What: Shares of Esperion Therapeutics (NASDAQ:ESPR), a cholesterol drug specialist, saw its shares crumble by more than 40% today on tremendous volume after the company provided investors with an end of Phase 2 update for its experimental treatment, ETC-1002, indicated for hypercholesterolemia. According to the press release, the company plans on performing multiple late-stage trials to evaluate the drug's effectiveness in both patients with so-called "statin intolerance" and those where even maximally tolerated statin therapy inadequately controls their levels of low-density lipoprotein cholesterol (LDL-C). 

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So what: While it's typically a good thing when a clinical-stage biopharma announces that it is progressing a potential blockbuster candidate into late-stage trials, this promising clinical update did come with a bit of a catch that investors apparently weren't thrilled about, seeing how the stock reacted today. Specifically, management noted that the FDA is urging Esperion to promptly launch a cardiovascular outcomes study as part of the drug's late-stage assessment, which may need to be completed prior to a regulatory review, depending on the analysis of the drug's risks vs. benefits.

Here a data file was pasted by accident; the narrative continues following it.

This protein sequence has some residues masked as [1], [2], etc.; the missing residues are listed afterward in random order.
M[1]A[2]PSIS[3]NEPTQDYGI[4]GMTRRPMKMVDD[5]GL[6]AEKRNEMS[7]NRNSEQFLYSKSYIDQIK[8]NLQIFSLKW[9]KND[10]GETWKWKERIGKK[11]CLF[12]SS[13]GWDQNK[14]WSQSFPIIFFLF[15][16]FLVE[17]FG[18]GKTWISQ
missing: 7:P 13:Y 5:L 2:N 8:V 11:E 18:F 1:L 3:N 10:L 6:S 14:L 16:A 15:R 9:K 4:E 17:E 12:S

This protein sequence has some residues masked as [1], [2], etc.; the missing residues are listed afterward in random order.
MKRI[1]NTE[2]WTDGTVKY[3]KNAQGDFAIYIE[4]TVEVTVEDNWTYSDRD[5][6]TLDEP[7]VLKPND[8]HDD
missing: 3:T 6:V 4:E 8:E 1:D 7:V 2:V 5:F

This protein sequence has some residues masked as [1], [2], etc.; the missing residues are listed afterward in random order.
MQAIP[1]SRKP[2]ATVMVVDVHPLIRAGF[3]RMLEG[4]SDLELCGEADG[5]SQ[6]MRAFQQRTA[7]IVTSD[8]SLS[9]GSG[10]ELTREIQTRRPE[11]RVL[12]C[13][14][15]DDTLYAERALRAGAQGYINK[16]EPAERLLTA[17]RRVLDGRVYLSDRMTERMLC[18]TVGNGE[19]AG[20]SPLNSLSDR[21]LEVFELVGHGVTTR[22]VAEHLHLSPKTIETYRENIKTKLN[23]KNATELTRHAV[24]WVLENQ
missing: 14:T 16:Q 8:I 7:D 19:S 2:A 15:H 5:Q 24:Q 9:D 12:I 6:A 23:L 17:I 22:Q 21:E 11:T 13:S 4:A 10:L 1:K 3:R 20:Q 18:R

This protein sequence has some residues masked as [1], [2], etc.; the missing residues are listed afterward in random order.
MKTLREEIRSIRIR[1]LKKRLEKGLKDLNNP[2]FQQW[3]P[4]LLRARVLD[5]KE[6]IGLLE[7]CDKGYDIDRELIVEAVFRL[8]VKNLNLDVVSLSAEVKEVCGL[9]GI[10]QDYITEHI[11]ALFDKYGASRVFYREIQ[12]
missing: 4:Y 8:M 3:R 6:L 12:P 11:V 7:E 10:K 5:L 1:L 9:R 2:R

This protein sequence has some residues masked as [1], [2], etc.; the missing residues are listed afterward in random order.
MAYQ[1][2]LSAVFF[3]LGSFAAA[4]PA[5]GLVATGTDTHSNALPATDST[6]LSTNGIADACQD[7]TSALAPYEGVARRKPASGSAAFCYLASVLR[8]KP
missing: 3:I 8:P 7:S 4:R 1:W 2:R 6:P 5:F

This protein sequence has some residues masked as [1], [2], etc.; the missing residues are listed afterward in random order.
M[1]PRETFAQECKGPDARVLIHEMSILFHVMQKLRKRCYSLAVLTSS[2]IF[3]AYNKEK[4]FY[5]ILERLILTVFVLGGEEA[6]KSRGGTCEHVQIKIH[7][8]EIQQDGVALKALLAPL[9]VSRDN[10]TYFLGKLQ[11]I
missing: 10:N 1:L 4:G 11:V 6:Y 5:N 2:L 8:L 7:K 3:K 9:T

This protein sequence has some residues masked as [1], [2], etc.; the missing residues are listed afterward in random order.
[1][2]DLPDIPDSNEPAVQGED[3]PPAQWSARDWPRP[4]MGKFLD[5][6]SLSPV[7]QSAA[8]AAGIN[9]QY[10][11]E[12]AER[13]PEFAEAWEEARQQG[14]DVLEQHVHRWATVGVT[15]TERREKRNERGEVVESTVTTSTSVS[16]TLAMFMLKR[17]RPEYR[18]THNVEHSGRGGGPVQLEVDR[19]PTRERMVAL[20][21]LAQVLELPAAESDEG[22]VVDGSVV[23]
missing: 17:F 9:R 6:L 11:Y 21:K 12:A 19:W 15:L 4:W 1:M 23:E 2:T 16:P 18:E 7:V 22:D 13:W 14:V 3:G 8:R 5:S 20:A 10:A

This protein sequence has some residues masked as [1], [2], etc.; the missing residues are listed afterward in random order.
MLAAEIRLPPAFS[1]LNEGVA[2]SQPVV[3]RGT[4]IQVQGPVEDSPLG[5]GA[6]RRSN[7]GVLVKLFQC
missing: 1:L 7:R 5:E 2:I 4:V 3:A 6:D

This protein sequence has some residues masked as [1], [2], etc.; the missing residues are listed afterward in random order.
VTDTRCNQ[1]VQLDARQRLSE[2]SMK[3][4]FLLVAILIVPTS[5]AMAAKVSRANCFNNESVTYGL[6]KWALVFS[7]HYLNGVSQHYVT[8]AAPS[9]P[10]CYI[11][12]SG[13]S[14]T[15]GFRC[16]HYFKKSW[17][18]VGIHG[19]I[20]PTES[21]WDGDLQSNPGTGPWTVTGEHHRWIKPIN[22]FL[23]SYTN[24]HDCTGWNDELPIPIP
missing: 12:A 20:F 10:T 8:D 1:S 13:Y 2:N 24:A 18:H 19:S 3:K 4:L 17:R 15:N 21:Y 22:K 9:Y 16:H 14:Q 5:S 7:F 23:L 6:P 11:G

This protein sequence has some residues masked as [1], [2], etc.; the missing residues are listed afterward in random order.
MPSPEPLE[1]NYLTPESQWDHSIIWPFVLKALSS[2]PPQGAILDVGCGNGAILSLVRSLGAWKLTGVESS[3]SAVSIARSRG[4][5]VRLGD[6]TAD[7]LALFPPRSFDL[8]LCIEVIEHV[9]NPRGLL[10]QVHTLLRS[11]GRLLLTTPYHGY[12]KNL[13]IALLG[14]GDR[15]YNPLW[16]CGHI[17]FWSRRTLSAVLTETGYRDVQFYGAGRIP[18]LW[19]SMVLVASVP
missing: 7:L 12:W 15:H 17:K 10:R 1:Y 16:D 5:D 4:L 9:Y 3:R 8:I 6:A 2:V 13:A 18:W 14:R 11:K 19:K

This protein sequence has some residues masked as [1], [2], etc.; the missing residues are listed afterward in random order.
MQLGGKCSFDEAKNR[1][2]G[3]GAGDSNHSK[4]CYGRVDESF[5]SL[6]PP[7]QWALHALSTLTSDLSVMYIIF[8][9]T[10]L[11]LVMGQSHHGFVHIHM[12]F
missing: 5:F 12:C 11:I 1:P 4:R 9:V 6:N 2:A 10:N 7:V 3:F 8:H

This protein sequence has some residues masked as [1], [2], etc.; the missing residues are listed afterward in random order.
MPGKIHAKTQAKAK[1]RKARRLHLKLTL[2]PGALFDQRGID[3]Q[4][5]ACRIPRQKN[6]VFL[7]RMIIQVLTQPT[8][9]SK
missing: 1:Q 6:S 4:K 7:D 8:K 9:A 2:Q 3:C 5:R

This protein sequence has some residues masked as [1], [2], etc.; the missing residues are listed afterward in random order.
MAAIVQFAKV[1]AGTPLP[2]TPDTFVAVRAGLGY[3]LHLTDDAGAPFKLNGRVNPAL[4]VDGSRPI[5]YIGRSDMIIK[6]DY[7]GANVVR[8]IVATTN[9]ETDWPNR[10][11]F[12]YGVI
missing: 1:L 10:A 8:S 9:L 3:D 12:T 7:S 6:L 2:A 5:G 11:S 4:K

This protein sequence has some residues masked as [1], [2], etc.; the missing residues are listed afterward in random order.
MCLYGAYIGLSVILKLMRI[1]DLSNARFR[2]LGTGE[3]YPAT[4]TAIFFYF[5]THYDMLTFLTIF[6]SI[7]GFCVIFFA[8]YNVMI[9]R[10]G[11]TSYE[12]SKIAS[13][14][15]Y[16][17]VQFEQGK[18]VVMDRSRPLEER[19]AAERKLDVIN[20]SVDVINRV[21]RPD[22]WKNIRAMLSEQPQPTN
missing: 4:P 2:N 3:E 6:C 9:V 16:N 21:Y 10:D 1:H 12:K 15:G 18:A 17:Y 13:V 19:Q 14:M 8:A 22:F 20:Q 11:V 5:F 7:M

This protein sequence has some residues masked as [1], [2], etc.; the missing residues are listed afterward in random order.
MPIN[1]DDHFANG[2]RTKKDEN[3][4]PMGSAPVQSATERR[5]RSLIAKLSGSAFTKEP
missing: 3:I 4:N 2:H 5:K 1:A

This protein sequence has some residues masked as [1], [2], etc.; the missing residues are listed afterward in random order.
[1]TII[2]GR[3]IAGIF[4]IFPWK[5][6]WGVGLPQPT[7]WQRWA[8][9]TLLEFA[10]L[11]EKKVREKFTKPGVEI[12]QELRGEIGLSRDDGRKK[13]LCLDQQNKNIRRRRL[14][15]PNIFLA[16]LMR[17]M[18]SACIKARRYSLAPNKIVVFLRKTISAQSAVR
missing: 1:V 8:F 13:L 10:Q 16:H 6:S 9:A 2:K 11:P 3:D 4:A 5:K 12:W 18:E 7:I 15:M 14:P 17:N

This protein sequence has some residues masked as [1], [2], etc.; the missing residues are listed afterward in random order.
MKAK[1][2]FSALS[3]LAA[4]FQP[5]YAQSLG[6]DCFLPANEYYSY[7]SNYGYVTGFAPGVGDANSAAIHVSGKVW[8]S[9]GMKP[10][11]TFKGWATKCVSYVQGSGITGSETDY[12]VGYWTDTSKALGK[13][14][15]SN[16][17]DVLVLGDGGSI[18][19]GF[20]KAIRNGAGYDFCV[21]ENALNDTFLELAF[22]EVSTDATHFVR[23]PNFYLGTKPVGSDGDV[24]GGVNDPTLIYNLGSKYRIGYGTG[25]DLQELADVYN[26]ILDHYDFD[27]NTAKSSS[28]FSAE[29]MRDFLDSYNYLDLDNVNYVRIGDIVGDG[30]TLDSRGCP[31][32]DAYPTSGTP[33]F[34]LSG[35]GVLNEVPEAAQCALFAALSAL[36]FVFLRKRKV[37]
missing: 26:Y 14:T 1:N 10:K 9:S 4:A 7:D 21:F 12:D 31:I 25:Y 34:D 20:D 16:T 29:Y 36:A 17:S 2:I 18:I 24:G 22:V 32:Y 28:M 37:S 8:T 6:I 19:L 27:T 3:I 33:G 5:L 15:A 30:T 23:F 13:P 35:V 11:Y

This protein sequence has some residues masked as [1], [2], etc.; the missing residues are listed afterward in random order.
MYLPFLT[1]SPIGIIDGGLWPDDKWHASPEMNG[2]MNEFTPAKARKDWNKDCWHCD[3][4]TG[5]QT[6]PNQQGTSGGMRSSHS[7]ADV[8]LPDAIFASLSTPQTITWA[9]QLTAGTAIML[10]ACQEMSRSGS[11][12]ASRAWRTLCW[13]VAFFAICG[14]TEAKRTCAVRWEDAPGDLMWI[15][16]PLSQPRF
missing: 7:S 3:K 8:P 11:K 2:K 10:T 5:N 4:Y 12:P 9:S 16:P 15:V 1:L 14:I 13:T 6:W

Now what: Cardiovascular outcome trials for novel cholesterol medicines aren't cheap and they can easily take several years to complete. Put simply, Esperion is rapidly falling behind its competitors in the race to bring the next generation of potent cholesterol medicines to market. Perhaps even more concerning, though, is the fact that company may need to access the public markets at some point to raise the money needed to fund these trials. As such, I'm personally content to watch this speculative biopharma safely from the sidelines for the time being.  

George Budwell has no position in any stocks mentioned. The Motley Fool has no position in any of the stocks mentioned. Try any of our Foolish newsletter services free for 30 days. We Fools may not all hold the same opinions, but we all believe that considering a diverse range of insights makes us better investors. The Motley Fool has a disclosure policy.